Let her know how you feel – don’t hide your feelings. What you hear may shock, scare or hurt you, but let her know that it is okay to feel the way they do, even though it may hurt your feelings. Try not to be scared of your emotions. You will be able to concentrate on her more once you understand your own reactions.

Don’t make her support you – although it is good for you to share your feelings with her, it is important that you don’t make her feel that she must help you to feel better – she needs to concentrate on herself for now.

Messages that are important for her to receive during the healing process:

*I believe you.

   *It’s not your fault.

   *I’m interested in hearing more.

   *Let me go through it with you this time.

   *Tell me what you’re remembering.

   *How can I help you feel safe?

   *It’s a normal response to a horrible experience.

   *Help me understand.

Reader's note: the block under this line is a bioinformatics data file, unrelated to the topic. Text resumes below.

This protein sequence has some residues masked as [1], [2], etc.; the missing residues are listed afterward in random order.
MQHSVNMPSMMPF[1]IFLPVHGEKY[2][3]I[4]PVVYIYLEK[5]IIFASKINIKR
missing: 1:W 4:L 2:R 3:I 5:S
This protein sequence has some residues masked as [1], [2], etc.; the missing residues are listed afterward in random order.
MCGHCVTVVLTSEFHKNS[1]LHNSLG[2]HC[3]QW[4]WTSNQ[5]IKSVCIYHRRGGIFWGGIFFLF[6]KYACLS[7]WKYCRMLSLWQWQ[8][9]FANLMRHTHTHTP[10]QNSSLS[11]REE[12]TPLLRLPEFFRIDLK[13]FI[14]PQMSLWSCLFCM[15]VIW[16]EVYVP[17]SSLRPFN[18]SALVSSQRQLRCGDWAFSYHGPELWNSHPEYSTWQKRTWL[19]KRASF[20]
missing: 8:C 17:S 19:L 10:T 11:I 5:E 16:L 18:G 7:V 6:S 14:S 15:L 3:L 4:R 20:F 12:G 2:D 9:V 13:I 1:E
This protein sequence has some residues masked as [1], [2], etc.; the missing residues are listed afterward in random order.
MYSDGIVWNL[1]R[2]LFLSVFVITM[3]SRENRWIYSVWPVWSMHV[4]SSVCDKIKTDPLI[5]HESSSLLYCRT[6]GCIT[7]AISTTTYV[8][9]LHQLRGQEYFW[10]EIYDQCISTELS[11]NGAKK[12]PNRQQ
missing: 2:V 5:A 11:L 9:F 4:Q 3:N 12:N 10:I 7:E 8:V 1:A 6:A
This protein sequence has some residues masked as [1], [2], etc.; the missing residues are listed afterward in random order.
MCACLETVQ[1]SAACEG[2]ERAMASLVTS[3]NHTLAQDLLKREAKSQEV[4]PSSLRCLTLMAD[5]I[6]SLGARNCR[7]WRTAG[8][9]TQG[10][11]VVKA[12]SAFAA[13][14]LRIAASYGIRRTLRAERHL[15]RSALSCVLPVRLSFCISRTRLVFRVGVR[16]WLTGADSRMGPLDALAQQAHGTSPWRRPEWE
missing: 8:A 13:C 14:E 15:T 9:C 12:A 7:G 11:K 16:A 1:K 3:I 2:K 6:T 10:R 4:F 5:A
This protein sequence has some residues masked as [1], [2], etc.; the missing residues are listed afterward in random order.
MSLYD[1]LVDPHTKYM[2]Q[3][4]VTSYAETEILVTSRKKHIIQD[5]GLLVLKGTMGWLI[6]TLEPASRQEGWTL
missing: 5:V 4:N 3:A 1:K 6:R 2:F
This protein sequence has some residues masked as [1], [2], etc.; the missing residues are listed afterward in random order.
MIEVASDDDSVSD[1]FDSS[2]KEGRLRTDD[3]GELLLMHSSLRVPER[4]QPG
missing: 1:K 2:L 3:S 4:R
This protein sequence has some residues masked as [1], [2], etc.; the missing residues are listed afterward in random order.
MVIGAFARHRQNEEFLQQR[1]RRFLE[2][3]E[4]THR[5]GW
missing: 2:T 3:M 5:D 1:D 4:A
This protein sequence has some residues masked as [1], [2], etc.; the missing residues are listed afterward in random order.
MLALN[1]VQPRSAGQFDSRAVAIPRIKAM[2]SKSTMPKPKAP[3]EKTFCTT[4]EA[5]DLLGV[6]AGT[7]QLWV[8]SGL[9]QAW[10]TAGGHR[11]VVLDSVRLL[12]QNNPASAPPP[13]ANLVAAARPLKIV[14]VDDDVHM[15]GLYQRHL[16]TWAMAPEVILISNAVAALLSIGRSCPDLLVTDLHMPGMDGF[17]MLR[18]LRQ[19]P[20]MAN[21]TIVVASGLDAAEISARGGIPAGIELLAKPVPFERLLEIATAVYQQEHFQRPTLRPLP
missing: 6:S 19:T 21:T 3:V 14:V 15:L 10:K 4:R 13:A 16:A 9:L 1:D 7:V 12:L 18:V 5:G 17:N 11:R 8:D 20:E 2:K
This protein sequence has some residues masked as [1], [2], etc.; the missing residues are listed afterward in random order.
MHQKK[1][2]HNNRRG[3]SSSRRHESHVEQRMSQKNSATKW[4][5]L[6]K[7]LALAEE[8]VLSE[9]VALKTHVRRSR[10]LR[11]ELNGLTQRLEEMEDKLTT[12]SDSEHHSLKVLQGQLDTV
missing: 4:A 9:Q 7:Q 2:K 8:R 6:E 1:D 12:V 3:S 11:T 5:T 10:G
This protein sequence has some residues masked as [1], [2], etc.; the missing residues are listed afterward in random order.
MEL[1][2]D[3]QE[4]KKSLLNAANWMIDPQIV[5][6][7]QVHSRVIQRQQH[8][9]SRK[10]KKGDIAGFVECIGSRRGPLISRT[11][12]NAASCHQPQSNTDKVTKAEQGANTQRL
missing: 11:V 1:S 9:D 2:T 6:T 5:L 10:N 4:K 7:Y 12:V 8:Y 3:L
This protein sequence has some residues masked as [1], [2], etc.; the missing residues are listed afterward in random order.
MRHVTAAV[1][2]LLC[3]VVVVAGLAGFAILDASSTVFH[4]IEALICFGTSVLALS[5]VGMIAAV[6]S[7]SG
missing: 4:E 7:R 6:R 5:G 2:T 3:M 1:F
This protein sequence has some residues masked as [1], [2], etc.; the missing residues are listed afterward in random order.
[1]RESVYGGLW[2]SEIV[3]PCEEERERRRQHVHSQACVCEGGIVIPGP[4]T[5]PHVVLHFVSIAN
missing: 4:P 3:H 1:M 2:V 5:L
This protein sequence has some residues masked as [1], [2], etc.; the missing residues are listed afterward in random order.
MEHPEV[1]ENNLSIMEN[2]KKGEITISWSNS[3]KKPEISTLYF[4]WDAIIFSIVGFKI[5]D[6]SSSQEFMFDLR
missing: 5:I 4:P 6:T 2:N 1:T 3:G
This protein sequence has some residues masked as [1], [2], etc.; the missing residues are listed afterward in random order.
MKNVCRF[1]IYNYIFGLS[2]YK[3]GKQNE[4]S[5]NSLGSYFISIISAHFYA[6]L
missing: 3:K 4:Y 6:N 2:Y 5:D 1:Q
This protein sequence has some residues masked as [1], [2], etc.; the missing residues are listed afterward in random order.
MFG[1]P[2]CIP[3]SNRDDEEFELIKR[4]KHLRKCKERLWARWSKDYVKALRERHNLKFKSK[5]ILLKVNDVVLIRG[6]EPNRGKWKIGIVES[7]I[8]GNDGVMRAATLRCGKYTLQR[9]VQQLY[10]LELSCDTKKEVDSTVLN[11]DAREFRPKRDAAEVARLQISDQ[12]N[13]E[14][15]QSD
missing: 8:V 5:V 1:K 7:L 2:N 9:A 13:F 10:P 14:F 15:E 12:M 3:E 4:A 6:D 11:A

*Nothing you can say will push me away.

   *Feelings aren’t rational, they just ‘are’.

   *I’d feel angry too.

   *If there are things you don’t want to share with me, it’s OK.


Do Not …

Do not tell her to forget about it. Do not say “it happened a long time ago, why does it suddenly bother you now?” Healing can take time and some people block or try to forget traumatic events. This is a way of coping with what has happened. Remembering can be triggered by events such as the birth of a baby, a TV programme, marriage, changing jobs, starting a new relationship, death of an abuser, something they see etc.

Do not ask her why she did not fight back. People can freeze when confronted with a terrifying situation.

Do not ask why she did not say anything sooner. Most people do try to tell someone at some time, but might not be believed or ignored or told to forget about it.

Do not tell her what to do. She needs to be in control of her own decisions about matters that affect her. You can help her to explore options that are available to her.

Do not pressure her into doing, or talking about things she is not ready to face. When she is ready she will speak.